Study proves Slavic DNA in Greeks of Peloponnese little

Scientific findings debunk German traveler Fallmerayer’s theory

A new population genetics study proves that the presence of Slavic DNA in Greeks living the Peloponnesian peninsula was very limited. The DNA study, which was published in the magazine “European Journal of Human Genetics”, was conducted by genetics professor George Stamatogiannopoulos from Washington University in Seattle, and revealed that modern-day Peloponnesians have between 0.2% and 14% genetic make of Slavic origin. The study debunks a theory put forward by 18th century German traveler Jakob Philipp Fallmerayer in 1830 that the DNA of local population in the peninsula had all but been wiped due to constant Slavic raids in the middle ages. The study examined the DNA of 241 people throughout the Peloponnese between the ages of 70 and 90 (the oldest participant was 107 years old), whose grandparents were born between 1860 and 1880. The results of the tests showed that the DNA of today’s people is closer in make-up to that of French (39-42%), Italians (85-96%) and Spanish (53-62%), while the contribution of Slavic DNA was less than 15%. The results also confirmed that people living in the areas of Mani and Tsakones differ in their genetic composition from the rest of the population in the peninsula and between themselves, with the influence of Slavic DNA being below 1%.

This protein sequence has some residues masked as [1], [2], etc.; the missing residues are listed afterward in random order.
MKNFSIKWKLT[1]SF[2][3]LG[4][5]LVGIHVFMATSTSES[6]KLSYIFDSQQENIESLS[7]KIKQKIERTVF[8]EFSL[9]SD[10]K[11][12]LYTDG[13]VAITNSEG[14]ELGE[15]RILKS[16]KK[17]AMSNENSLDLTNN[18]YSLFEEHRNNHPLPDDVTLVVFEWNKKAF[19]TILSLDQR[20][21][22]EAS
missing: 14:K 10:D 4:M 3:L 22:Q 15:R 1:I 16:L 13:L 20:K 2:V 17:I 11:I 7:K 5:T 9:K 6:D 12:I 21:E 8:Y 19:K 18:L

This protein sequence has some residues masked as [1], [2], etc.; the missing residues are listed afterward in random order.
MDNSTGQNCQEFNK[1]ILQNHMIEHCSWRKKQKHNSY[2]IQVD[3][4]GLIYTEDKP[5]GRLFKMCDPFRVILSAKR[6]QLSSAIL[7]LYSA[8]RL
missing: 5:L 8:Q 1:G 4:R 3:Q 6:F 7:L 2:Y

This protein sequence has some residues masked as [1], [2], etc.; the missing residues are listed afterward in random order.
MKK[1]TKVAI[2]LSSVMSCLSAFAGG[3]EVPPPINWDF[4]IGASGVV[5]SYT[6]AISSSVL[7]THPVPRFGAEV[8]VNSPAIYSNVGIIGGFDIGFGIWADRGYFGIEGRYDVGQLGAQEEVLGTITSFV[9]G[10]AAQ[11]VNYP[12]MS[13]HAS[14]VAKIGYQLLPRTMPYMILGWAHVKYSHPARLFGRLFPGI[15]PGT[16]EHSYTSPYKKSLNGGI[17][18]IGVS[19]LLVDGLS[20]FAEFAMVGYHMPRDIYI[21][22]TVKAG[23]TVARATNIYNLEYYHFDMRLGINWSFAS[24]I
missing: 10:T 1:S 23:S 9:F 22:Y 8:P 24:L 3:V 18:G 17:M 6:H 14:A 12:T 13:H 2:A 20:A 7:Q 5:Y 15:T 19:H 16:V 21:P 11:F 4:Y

East Pediment's Group of the Temple of Aegina, Aphaia, Greece. Reconstruction. 19th century. Detail. Glyptothek Museum. Munich. Germany. (Photo by: PHAS/UIG via Getty Images)


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